Jeffrey Tucker offers an antidote, of sorts, to the anxiety and emotionalism surrounding the presidential race. What if government was so small, its powers restricted to the letter of the Constitution, that it didn't matter who called the White House home?
Limited government means that, no matter how bad a person is who holds office, he or she lacks the tools necessary to inflict great damage on the population.
Under a small government with limited and well-defined powers, Americans are safer, not because a “good guy” won the election, but because the institutions he or she controls cannot be used as tools of oppression. This is what the old liberals meant when they spoke of "a government of laws and not of men."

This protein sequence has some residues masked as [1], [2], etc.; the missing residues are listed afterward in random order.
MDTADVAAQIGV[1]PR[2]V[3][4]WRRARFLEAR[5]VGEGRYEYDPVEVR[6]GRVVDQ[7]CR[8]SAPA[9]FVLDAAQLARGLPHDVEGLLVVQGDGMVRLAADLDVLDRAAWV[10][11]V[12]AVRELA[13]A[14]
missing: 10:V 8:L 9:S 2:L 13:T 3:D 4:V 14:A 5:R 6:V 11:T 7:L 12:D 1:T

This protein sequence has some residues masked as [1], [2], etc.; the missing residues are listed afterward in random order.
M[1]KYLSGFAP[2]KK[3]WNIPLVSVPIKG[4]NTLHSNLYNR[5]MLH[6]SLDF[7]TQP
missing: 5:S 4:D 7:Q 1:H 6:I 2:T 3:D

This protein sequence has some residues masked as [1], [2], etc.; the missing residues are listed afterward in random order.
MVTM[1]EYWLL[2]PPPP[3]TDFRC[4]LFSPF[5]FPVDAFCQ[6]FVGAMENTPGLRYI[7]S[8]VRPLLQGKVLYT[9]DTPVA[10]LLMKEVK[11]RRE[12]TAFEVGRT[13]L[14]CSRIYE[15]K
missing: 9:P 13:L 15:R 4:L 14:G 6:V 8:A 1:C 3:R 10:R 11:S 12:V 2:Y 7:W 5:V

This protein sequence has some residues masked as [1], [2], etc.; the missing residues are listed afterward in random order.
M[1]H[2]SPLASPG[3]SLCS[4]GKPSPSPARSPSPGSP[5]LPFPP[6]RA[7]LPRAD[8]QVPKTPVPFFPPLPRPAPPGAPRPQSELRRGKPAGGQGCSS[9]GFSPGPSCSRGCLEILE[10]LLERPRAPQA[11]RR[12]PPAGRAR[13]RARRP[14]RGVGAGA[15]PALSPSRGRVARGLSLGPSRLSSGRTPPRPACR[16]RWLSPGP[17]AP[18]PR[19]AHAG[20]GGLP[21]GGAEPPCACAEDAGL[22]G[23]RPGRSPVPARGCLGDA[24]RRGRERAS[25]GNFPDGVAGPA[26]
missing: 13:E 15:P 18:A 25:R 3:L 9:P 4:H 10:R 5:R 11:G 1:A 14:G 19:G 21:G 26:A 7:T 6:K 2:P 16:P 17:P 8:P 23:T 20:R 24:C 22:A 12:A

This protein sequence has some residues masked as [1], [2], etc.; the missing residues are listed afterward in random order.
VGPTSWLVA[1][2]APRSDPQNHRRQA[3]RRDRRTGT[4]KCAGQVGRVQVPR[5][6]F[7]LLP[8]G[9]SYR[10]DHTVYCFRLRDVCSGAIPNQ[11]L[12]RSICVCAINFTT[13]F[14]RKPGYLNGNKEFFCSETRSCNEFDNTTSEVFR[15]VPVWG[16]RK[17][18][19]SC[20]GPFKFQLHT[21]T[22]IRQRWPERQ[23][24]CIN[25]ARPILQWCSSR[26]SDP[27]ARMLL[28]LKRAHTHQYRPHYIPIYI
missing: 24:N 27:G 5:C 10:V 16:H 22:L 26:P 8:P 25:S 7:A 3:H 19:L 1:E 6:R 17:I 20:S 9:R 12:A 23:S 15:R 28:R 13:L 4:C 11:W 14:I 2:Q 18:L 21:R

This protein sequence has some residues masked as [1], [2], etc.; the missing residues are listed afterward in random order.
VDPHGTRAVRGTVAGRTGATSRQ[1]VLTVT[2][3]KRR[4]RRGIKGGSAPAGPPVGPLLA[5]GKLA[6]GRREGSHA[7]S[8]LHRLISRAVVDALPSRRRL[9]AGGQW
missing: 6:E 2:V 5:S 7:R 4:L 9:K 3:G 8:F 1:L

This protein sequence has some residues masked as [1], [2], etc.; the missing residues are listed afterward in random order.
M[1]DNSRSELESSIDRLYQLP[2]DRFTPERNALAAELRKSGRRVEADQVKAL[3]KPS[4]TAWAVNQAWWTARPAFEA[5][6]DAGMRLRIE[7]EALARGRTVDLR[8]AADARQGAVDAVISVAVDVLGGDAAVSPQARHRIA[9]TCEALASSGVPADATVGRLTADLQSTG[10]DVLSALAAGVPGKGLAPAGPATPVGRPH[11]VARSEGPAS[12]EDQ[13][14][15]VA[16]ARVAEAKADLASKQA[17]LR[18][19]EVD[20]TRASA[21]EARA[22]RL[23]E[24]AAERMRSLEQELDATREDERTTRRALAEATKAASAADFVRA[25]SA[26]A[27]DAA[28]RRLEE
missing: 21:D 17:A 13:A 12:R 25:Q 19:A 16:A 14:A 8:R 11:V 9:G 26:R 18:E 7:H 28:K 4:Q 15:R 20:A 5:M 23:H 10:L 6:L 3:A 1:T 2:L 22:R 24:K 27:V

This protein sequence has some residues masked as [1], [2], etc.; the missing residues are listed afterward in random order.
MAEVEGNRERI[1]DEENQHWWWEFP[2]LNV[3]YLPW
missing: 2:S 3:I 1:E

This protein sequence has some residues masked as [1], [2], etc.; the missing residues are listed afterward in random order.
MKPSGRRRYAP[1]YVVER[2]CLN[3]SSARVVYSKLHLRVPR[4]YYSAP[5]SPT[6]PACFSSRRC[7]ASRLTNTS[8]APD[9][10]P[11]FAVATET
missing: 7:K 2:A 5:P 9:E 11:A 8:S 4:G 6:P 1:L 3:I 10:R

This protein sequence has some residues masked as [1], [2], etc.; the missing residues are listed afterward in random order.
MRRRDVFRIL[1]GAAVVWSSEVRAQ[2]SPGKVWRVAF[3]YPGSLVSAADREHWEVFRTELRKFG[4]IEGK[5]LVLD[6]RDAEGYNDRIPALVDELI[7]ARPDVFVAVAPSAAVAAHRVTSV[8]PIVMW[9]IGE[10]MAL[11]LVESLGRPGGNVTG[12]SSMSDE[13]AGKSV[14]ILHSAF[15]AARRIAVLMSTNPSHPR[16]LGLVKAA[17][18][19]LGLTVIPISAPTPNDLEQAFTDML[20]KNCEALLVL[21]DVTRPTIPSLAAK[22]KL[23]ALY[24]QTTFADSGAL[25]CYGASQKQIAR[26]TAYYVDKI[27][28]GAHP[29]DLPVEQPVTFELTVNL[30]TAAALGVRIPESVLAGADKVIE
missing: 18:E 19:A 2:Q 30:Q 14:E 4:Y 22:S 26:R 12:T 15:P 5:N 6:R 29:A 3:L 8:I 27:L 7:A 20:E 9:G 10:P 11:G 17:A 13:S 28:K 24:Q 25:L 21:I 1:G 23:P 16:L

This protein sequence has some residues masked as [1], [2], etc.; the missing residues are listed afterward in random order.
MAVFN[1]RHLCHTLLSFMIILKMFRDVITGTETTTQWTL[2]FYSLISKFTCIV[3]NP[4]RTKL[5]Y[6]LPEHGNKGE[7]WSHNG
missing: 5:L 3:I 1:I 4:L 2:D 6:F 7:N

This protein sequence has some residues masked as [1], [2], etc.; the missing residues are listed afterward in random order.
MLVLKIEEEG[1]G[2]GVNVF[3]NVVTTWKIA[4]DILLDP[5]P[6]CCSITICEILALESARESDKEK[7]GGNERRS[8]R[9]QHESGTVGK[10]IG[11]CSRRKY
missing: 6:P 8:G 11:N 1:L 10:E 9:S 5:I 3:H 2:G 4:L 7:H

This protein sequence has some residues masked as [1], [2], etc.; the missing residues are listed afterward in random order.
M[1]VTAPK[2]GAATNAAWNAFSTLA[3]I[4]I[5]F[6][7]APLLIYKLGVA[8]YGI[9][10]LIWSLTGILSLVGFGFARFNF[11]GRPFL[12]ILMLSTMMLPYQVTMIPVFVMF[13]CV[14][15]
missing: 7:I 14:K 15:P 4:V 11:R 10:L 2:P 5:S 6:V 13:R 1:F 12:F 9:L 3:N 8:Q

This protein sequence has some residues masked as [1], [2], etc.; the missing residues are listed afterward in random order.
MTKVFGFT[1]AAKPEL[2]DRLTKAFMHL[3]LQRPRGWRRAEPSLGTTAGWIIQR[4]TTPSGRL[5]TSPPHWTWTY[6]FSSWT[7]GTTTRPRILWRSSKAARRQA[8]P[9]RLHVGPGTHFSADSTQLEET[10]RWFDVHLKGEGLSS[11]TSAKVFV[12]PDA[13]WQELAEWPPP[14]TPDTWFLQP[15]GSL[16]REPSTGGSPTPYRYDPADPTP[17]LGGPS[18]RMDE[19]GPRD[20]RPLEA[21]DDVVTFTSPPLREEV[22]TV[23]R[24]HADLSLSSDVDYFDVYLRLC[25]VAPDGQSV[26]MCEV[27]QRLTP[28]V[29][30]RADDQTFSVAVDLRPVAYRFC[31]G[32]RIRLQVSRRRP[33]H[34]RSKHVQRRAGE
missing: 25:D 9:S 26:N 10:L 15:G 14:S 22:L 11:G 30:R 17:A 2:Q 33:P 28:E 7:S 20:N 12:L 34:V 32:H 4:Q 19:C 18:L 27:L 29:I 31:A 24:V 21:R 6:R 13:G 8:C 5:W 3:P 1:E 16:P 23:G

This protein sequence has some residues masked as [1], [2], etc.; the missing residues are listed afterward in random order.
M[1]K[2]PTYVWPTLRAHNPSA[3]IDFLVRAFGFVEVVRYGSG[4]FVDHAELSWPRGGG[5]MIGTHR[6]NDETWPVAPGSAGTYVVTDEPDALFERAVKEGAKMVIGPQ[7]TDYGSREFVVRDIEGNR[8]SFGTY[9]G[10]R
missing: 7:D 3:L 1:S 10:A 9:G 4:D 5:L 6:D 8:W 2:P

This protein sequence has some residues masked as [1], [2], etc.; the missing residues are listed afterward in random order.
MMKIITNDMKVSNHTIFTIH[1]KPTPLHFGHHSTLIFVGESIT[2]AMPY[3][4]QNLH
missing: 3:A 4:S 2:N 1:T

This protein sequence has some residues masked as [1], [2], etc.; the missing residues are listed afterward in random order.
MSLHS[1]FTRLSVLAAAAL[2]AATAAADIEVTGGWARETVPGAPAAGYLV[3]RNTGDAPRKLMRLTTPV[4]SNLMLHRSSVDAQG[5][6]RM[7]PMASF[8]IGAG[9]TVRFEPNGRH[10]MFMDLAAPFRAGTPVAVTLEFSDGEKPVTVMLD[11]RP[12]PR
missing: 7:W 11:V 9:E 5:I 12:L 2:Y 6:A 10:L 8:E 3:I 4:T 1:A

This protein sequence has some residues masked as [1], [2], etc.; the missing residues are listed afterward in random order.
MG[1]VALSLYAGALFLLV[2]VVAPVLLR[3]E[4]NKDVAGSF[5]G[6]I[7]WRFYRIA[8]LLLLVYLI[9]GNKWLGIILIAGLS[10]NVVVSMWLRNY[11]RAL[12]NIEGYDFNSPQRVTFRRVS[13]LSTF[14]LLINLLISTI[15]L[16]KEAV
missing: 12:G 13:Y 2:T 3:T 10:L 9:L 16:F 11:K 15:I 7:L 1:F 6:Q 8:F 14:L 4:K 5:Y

There is a sense, then, that when we talk about how grim the policies of a Trump or Sanders or Rubio or Hillary or whomever would be, we are not getting to the core of the problem. We should not have to worry about the character or ambitions of the person we elect. A good system of government is one that is protected against control by wicked people. It should even be protected against good people who want to use state power to realize noble ideals. Government should be impervious to the personal zeal of its temporary managers.
Under such a system, we would have fewer hysterics from both right and left demanding that power be used for this group and against that one. You can scream all you want, but it has no more effect than yelling at the paint on the wall to change color. This is what it means to live under rules rather than arbitrary dictates.
An unreachable, even unrealistic, goal? Perhaps. But even the smallest steps taken toward limiting government power bring us closer to the day when we no longer need to wring our hands over who is the least worst choice for office.